Poppy Hall in P.G. (copy)

Third party food delivery services like DoorDash and Uber Eats have grown in popularity during the pandemic among people who are doing exactly what shelter-in-place requires of them: staying at home to prevent the spread of Covid-19. The services are, however, vastly unpopular with restaurant owners.

As restaurants hang on for dear life while losing money doing take out and delivery only, owners have seen third party services take a big bite out of what customers pay, sometimes as high as 30 percent of the bill. Cities and counties across the country and California—most recently Santa Clara County and the city of San Jose—have recently passed caps on those fees.

Pacific Grove joined the list of cities yesterday, Jan. 20, with a 7-0 City Council vote for an urgency ordinance capping delivery fees at 15 percent. It took effect immediately.

The Pacific Grove Chamber of Commerce requested the urgency ordinance, which will last as long as restaurants are operating at less than full capacity due to the pandemic, plus 60 days. 

"What we are asking is to level the playing field and help restaurants survive the pandemic," said Moe Ammar, PG Chamber president. He said he asked restaurant owners to call into the meeting but, "frankly they're afraid of retaliation by some of the delivery companies."

A representative for DoorDash told the council that restaurants are six times more likely to stay open while using the platform compared to those who are not using it. He said they are offering the service for free through March 31 to small restaurants of five locations or less.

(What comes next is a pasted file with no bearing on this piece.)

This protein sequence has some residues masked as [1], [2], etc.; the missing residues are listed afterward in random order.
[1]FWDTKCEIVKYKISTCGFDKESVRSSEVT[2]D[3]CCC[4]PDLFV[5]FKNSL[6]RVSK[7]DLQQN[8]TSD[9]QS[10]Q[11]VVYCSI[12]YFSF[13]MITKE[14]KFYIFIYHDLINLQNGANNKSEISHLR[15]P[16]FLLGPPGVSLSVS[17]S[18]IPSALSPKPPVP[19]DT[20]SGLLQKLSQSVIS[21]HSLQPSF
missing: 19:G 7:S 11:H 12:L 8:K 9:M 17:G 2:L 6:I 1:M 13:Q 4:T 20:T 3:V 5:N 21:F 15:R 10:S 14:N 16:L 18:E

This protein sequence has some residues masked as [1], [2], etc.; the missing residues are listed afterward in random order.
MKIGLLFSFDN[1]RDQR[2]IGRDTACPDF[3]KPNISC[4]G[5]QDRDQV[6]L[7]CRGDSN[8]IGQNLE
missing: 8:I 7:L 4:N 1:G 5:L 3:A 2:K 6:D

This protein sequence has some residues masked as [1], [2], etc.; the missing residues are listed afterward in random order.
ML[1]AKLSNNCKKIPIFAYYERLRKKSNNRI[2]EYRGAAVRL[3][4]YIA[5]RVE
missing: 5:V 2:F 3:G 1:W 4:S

Residents who spoke were largely in favor of a cap, although there were concerns it could either cause delivery services to avoid P.G., cutting off a valuable service to senior citizens and others who depend on the service and bringing further harm to struggling restaurants.

Earlier the same day, the city of Monterey hosted an informational meeting for businesses about a potential cap in that city. Assistant City Manager Nat Rojanasathira told reporters today that about a dozen people attended to hear what a potential cap could mean and share their views on it. He said staff members are determining next steps. 

Santa Cruz has had a similar urgency ordinance in place since April, 16, 2020. Some companies in turn are charging customers a fee to make up for the cap on what restaurants pay. 

High percentages charged against restaurants isn't the only issue owners have had to contend with. Last year some restaurants found themselves on the DoorDash platform when they never agreed to it. 

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